Hiroshima’s A-bomb Legacy Sets Tone as G7 Leaders Meet

Pool photo / The Yomiuri Shimbun
From left, European Council President Charles Michel, Italian Prime Minister Giorgia Meloni, Canadian Prime Minister Justin Trudeau, French President Emmanuel Macron, Japanese Prime Minister Fumio Kishida, U.S. President Joe Biden, German Chancellor Olaf Scholz, British Prime Minister Rishi Sunak and European Commission President Ursula von der Leyen pose for a group photo at the Peace Memorial Park in Hiroshima on Friday.

HIROSHIMA — The three-day Group of Seven summit kicked off in Hiroshima on Friday with Prime Minister Fumio Kishida welcoming his G7 counterparts and their spouses at the Peace Memorial Park in the city.

The G7 leaders, including U.S. President Joe Biden, visited the Hiroshima Peace Memorial Museum, where exhibits convey the reality of the 1945 atomic bombing of the city. Escorted by Kishida, who explained the exhibits himself, the leaders stayed for about 40 minutes and spoke with Keiko Ogura, a survivor of the atomic bombing. After laying wreaths at the Cenotaph for the Atomic Bomb Victims together, they listened to Hiroshima Mayor Kazumi Matsui, who explained the epitaph of the cenotaph and the significance of the Atomic Bomb Dome, an iconic structure that remained standing in the area where the atomic bomb exploded. They also planted a cherry tree in the park as a symbol of seeking peace.

On Friday night, the G7 leaders were to discuss nuclear disarmament and nonproliferation and were expected to underscore the importance of efforts toward realizing a world without nuclear weapons from the atomic-bombed city of Hiroshima.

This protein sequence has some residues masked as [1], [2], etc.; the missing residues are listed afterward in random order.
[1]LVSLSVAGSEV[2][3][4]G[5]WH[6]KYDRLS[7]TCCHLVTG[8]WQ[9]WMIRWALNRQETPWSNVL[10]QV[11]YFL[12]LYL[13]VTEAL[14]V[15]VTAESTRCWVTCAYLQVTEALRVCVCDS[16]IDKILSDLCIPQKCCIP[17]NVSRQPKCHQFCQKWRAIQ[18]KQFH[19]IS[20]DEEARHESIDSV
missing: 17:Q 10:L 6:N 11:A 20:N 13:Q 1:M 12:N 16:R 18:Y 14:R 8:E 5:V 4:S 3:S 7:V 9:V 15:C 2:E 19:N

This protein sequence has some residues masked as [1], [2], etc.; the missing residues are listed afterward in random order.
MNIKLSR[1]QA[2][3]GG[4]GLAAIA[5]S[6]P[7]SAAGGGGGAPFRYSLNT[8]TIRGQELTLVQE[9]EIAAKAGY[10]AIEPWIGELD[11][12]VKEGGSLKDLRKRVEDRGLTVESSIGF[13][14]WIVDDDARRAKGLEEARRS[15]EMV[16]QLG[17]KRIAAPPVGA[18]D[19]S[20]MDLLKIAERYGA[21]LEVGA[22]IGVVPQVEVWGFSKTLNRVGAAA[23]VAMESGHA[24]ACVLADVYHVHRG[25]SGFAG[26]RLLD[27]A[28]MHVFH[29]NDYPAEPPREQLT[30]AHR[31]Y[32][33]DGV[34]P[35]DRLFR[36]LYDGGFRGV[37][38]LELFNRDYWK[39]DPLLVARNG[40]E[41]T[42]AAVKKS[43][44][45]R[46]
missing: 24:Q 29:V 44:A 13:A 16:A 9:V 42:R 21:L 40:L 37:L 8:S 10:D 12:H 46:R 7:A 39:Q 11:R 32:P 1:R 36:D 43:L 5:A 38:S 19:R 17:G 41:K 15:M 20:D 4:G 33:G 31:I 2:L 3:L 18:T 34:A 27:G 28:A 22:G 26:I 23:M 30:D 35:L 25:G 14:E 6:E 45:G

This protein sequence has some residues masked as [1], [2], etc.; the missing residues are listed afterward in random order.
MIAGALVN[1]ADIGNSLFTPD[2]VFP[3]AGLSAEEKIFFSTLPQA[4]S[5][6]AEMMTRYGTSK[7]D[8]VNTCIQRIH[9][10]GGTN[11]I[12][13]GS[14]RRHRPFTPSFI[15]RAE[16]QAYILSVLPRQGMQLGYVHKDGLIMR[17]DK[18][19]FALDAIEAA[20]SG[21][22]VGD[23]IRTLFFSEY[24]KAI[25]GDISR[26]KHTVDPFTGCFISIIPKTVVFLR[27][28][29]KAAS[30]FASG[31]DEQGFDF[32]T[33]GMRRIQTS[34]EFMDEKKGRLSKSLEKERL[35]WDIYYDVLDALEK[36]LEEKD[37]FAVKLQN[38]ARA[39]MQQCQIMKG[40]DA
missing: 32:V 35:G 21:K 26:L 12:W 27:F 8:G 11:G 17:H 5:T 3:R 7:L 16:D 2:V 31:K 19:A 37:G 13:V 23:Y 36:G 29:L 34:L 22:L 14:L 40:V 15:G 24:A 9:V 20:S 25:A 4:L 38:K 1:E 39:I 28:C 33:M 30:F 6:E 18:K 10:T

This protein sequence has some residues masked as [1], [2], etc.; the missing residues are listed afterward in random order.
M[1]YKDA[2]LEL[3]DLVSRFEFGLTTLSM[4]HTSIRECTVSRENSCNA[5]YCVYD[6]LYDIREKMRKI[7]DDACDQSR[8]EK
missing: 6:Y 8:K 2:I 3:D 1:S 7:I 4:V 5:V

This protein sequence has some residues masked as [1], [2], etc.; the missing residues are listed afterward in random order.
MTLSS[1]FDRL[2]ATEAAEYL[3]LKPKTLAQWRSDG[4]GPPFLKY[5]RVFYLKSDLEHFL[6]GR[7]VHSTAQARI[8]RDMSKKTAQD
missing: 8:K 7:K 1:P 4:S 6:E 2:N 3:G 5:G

This is the first time that the leaders of the G7 nations, including nuclear powers Britain, France and the United States, have visited the museum, which is located in the park, all together. Biden became the second sitting U.S. president to visit the museum after then President Barack Obama did so in 2016. The G7 leaders’ visit to the museum, made possible by Kishida’s strong desire, was a symbolic event to open the summit in the A-bombed city.

Such symbolism is aimed at demonstrating the unity of G7 countries in their opposition to the use or threatened use of nuclear weapons by Russia, in light of its invasion of Ukraine.

During the three-day summit, the G7 leaders will be joined by the leaders of eight guest countries, such as Indian Prime Minister Narendra Modi. Ukrainian President Volodymyr Zelenskyy may also attend part of the summit.

Nuclear disarmament and nonproliferation were set to be addressed in a session on diplomacy and security on Friday night. The G7 leaders were expected to exchange views on measures to restore the trend of nuclear disarmament and to improve the transparency of nuclear forces in the session. Ways to deal with the situation in the Indo-Pacific region, measures against China’s increasing hegemonic moves, and North Korea’s repeated launches of ballistic missiles were to be discussed.

A G7 leaders’ communique summarizing the outcomes of the summit will be adopted on Sunday. This is the seventh summit hosted by Japan and the first since the Ise-Shima Summit in 2016.